Students who are Deaf or Hard of Hearing
The term ‘hearing impairment’ describes a loss of hearing which may range from mild loss (hard of hearing) to complete deafness. Hearing loss is measured in decibels hearing level (dBHL). A person who can hear sounds across a range of frequencies at 0 to 20dB is considered to have normal hearing. The thresholds for the different types of hearing loss are as follows:
- Mild 25 – 39 dBHL
- Moderate 40 – 69 dBHL
- Severe 70 – 94 dBHL
Profoundly Deaf people, who cannot hear sounds quieter than 95dB, often communicate using sign language and lip reading. Some Deaf people use cochlear implants or hearing aids, which allows for some oral communication. Some Deaf individuals identify themselves as members of an Irish linguistic and cultural minority and not as individuals with a disability.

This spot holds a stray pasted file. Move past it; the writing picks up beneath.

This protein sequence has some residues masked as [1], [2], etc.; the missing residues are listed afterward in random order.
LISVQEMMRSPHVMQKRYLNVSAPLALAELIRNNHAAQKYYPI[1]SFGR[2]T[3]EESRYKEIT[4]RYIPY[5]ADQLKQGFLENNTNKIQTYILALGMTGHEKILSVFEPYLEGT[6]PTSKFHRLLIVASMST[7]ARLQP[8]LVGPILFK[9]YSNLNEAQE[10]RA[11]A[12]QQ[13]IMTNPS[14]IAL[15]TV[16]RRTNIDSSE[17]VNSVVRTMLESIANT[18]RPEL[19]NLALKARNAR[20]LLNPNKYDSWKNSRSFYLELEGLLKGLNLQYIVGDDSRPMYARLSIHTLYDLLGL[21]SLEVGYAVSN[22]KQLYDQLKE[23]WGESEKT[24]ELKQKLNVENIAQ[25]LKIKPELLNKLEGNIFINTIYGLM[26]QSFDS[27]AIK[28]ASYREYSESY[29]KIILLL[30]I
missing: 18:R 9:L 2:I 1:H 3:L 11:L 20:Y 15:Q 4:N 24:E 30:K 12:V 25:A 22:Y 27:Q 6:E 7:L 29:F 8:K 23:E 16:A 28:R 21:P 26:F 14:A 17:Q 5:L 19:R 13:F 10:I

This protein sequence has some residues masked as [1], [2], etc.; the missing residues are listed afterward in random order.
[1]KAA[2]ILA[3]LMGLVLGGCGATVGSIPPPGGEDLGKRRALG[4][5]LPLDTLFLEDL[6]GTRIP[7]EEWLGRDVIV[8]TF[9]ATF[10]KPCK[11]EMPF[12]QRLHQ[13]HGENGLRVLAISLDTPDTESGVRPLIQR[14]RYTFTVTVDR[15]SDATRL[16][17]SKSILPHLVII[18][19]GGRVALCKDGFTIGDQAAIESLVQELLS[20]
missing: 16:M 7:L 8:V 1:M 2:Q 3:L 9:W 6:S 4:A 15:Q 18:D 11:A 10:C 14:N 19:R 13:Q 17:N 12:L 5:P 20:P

Irish Sign Language (ISL) is the principal form of communication for Deaf people in Ireland and is usually regarded as a Deaf person’s first language. Sign language arose from within Deaf communities and was developed by Deaf people themselves. It is NOT an artificial tool devised by hearing people, or an incomplete form of English on the hands – it is a full and complete language.
People who can hear develop their general knowledge through reading newspapers, listening to the TV or radio and talking with friends and family. Deaf and hard of hearing people often miss out on this general knowledge and life experience. The knock-on effect may be reflected in their written work and they may have problems with sequencing, grammar or the overall structure of their writing.